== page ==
We are international
Donate
TEXT SIZE   


Dr. Noopur Raje - ACY-1215, a selective HDAC6 inhibitor: interim results of combination therapy with bortezomib in patients with MM

Noopur Raje, MD
Cancer Center, Massachusetts General Hospital
Boston, MA, USA

12.18.13

Program: Oral and Poster Abstracts
Type: Oral
Session: 653. Myeloma: Therapy, excluding Transplantation: Advances in Multiple Myeloma and Plasma Cell Leukemia

Monday, December 9, 2013: 6:45 PM, 393-394 (Ernest N. Morial Convention Center)

Noopur Raje, MD1, Dan T. Vogl, MD, MSCE2, Parameswaran N. Hari, MD, MRCP, MS3, Sundar Jagannath, MD4, Simon S Jones, PhD5, Jeffrey G Supko, PhD6*, Gina Leone, RN7*, Catherine Wheeler, MD8*, Robert Z. Orlowski, M.D., Ph.D.9, Paul G. Richardson, MD10 and Sagar Lonial, M.D.11

1Cancer Center, Massachusetts General Hospital, Boston, MA
2Multiple Myeloma Program, Abramson Cancer Center, University of Pennsylvania, Philadelphia, PA
3Medical College of Wisconsin, Center for International Blood and Marrow Transplant Research, Milwaukee, WI
4Multiple Myeloma Program, Tisch Cancer Institute, Mount Sinai School of Medicine, New York, NY
5Acetylon Pharmaceuticals, Inc., Boston, MA
6Massachusetts General Hospital Cancer Center, Harvard Medical School., Boston, MA
7Acetylon Pharmaceuticals, Inc, Boston, MA
8Acetylon Pharmaceuticals., Boston, MA
9Department of Lymphoma/Myeloma, The University of Texas MD Anderson Cancer Center, Houston, TX
10Dana-Farber Cancer Institute, Boston, MA
11Winship Cancer Institute, Emory University, Atlanta, GA

Background: Although non-selective HDAC inhibitors are active in MM, combination therapy is limited by significant adverse effects (AEs) including severe fatigue, gastrointestinal toxicity, and myelosuppression. ACY-1215 is the first-in-class selective oral HDAC6 inhibitor that inhibits the aggresome/autophagy pathway, an alternate pathway to proteasome clearance of misfolded proteins. ACY-1215 has demonstrated potent synergy with bortezomib preclinically in cell and animal models of MM (Santo, Blood, 119(1):2527).

Methods: ACY-100 is a three part single arm, open label study with cohort dose escalation in a standard 3+3 design as monotherapy (1a) and in combination with bortezomib (1b) followed by a phase 2 extension. Eligible patients (pts) for the phase 1a and 1b portions had relapsed or relapsed and refractory MM, previously received at least two lines of therapy including a proteasome inhibitor and an immunomodulatory agent,  had either progressed after or were ineligible for autologous stem cell transplant, and had adequate bone marrow reserve, hepatic function and creatinine clearance of >30 mg/mL/min.  ACY-1215 was given orally days 1-5 and 8-12 of a 21 day cycle, and bortezomib days 1,4,8,11 and dexamethasone 20 mg days 1,2,4,5,8,9,11,12. Peripheral blood samples were obtained for pharmacokinetic (PK) and pharmacodynamics (PD), assessment of acetylated tubulin (HDAC6 inhibition) and acetylated histones (Class 1 HDAC inhibition). Toxicity was assessed using CTCv4.0 and responses were evaluated by modified EMBT and Uniform Criteria.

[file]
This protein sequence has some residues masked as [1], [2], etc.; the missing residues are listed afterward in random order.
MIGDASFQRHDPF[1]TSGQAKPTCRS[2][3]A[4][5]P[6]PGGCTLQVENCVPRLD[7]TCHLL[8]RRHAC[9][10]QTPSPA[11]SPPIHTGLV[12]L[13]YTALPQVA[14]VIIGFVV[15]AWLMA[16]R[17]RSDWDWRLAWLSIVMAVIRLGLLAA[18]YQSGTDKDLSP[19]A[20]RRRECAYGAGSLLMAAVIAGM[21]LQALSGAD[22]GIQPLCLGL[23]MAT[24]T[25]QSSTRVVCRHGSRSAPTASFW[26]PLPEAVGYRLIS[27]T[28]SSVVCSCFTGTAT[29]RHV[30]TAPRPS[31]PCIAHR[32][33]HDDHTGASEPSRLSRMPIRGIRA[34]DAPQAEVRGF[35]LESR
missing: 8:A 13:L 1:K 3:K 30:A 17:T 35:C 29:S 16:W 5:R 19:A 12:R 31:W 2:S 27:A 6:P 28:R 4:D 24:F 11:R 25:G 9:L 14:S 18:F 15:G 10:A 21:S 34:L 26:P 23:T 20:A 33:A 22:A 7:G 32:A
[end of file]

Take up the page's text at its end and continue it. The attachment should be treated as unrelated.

Results: The monotherapy portion of ACY-100 has been previously presented (Raje, Blood, V20(21):4061). Fifteen heavily pretreated pts received ACY-1215 monotherapy at doses of 40 mg to 360 mg.  Most AEs were low grade and not related to ACY-1215. Two pts had grade 3 AEs, anemia and neutropenia, considered possibly related to ACY-1215. No dose limiting toxicities (DLTs) were observed. Stable disease (SD) was the best response in 6 patients.

Sixteen patients as of June 28, 2013 have received ACY-1215 at doses of 40 mg to 160 mg in combination with bortezomib (1.0 mg/m2 first cohort and 1.3 mg/m2 thereafter) and dexamethasone.  Median age was 60, and 16 patients had previously received up to 11 lines of therapy. The first combination cohort was expanded due to a dose limiting toxicity (DLT) of asymptomatic increase in amylase.  No other DLTs have been observed. Treatment emergent adverse events were predominantly low grade. Those occurring in >25% of patients were elevated creatinine, thrombocytopenia, anemia, fatigue, elevated ALT, AST and amylase, hypokalemia, cough, decreased appetite, dyspnea, hypoalbuminemia and peripheral neuropathy; most were not considered related to ACY-1215. Grade 3-4 AEs possibly related to ACY-1215 included asymptomatic elevated amylase (2), thrombocytopenia (3), anemia (1), stomach cramps (1) and elevated creatinine (1). Of 16 patients evaluable for response,  VGPR (1), PR (2), MR (1) were seen, with 5 pts achieving SD.. Responding patients were on study from 2 to 17 cycles. Eleven pts were refractory to bortezomib prior to study entry.. Of those the best outcome was MR (1) and SD (4), with the remaining having either progressive disease (5) or not evaluable (1). PK and PD data is available from 16 patients including the 160 mg dose level. PK for ACY-1215 is similar to the same dose levels in phase 1a monotherapy suggesting coadministration of bortezomib does not impact the PK of ACY-1215. Maximal levels were ≥ 1µM at ≥ 80 mg correlating with measurable increases >2x in acetylated tubulin with a minimal increase in acetylated histones.

Conclusions: ACY-1215 was well-tolerated when administered in combination with bortezomib and encouraging  disease responses were observed in this heavily pretreated patient population.  Future cohorts in phase 1b will explore twice daily dosing prior to start of phase 2.


 related articles